[Additional: Motherboard – The Cybersecurity World Is Debating WTF Is Going on With Bloomberg’s Chinese Microchip Stories]
Paul Ducklin for Sophos: Apple and Amazon hacked by China? Here’s what to do (even if it’s not true) – more useful than most of the commentary I’ve seen!
amazon  apple  china  chip  hack  privacy  security  server  supply_chain 
10 hours ago by rgl7194
Government Perspective on Supply Chain Security - Schneier on Security
This is an interesting interview with a former NSA employee about supply chain security. I consider this to be an insurmountable problem right now.
amazon  apple  china  chip  hack  privacy  security  server  supply_chain 
10 hours ago by rgl7194
Bloomberg blunder highlights supply chain risks - Malwarebytes Labs | Malwarebytes Labs
Ooh boy! Talk about a back-and-forth, he said, she said story!
No, we’re not talking about that Supreme Court nomination. Rather, we’re talking about Supermicro. Supermicro manufacturers the type of computer hardware that is used by technology behemoths like Amazon and Apple, as well as government operations such as the Department of Defense and CIA facilities. And it was recently reported by Bloomberg that Chinese spies were able to infiltrate nearly 30 US companies by compromising Supermicro—and therefore our country’s technology supply chain.
If you’ve been trying to follow the story, it may feel a bit like this...
amazon  apple  china  chip  hack  privacy  security  server  supply_chain 
10 hours ago by rgl7194
Daring Fireball: 'Your Move, Bloomberg'
Washington Post media critic Erik Wemple:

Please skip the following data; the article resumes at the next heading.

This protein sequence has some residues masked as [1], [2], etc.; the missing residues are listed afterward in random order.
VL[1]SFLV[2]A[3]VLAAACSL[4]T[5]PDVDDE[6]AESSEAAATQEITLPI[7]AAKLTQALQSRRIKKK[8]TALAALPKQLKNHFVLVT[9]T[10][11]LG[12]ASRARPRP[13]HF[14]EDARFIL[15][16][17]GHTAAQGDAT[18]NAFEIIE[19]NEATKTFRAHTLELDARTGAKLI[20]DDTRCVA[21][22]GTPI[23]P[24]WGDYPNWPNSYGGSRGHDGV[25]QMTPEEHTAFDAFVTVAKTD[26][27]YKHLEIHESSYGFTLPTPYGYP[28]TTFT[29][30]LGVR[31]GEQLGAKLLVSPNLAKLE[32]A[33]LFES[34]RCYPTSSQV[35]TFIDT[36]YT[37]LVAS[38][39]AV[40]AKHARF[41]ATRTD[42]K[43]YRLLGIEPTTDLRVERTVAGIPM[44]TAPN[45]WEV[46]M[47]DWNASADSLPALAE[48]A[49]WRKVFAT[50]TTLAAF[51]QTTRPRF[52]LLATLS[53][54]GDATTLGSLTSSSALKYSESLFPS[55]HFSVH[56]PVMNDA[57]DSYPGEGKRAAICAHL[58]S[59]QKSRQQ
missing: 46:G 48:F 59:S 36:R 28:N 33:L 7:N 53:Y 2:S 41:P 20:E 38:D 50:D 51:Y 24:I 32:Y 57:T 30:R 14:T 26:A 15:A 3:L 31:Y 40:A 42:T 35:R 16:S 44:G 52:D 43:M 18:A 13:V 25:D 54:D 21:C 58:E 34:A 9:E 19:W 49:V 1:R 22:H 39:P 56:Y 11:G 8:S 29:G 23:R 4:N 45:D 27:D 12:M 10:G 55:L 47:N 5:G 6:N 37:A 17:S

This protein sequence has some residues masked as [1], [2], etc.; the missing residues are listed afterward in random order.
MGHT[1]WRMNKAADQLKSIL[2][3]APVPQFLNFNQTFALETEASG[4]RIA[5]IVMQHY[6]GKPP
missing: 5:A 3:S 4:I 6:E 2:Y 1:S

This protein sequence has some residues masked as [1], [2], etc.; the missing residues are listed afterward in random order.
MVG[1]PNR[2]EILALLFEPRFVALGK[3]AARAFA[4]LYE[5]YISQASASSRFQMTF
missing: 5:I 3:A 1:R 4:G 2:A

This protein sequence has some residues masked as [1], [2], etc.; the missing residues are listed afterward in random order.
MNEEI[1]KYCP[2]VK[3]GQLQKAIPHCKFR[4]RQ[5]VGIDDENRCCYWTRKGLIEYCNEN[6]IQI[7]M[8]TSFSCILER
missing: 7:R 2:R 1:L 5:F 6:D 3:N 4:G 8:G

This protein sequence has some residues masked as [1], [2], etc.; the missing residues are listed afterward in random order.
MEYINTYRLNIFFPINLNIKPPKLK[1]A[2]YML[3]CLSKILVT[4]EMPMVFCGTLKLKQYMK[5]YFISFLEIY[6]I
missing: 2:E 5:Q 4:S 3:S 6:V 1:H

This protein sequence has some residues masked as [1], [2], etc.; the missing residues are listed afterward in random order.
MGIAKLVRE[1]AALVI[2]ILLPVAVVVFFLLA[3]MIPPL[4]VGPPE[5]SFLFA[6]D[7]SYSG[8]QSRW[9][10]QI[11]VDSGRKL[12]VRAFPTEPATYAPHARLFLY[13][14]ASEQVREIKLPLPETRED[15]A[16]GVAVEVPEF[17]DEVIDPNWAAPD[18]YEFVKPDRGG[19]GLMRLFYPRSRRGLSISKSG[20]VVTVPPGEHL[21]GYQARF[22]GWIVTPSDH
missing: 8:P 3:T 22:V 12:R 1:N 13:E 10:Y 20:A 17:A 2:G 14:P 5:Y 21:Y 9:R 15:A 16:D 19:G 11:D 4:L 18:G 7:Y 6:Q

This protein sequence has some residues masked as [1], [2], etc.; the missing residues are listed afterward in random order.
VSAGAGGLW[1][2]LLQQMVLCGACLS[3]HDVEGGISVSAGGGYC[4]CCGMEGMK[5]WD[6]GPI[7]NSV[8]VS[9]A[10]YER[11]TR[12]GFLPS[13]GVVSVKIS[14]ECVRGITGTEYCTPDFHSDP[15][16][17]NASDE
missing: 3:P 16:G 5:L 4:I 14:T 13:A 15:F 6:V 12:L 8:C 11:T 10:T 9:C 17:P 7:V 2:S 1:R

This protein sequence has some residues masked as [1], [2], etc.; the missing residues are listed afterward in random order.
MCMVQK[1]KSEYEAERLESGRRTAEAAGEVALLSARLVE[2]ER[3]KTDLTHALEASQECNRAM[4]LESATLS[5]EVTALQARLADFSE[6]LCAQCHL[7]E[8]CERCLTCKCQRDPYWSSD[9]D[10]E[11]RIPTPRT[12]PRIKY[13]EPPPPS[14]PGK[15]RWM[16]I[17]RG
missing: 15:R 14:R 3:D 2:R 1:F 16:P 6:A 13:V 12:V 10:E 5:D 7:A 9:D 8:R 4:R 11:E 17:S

Sources tell the Erik Wemple Blog that the New York Times, the Wall Street Journal and The Post have each sunk resources into confirming the story, only to come up empty-handed. […]
The best journalism lends itself to reverse engineering. Though no news organization may ever match the recent New York Times investigation of Trump family finances, for instance, the newspaper published documents, cited sources and described entities with a public footprint. “Fear,” the recent book on the dysfunction of the Trump White House, starts with the story of a top official removing a trade document from the president’s desk, an account supported by an image of the purloined paper.
Bloomberg, on the other hand, gives readers virtually no road map for reproducing its scoop, which helps to explain why competitors have whiffed in their efforts to corroborate it. The relentlessness of the denials and doubts from companies and government officials obligate Bloomberg to add the sort of proof that will make believers of its skeptics. Assign more reporters to the story, re-interview sources, ask for photos and emails. Should it fail in this effort, it’ll need to retract the entire thing.
amazon  apple  china  chip  hack  privacy  security  server  supply_chain  daring_fireball 
10 hours ago by rgl7194
Should Bloomberg retract? | Mac Virus
John Gruber cites Amazon Web Services CEO Andy Jassy’s tweet while considering Bloomberg’s decreasingly convincing insistence on the Apple/Amazon/etc. supply chain story: AWS CEO ANDY JASSY: ‘BLOOMBERG SHOULD RETRACT’
I have to agree: Bloomberg’s position is not looking very tenable.
amazon  apple  china  chip  hack  privacy  security  server  supply_chain 
10 hours ago by rgl7194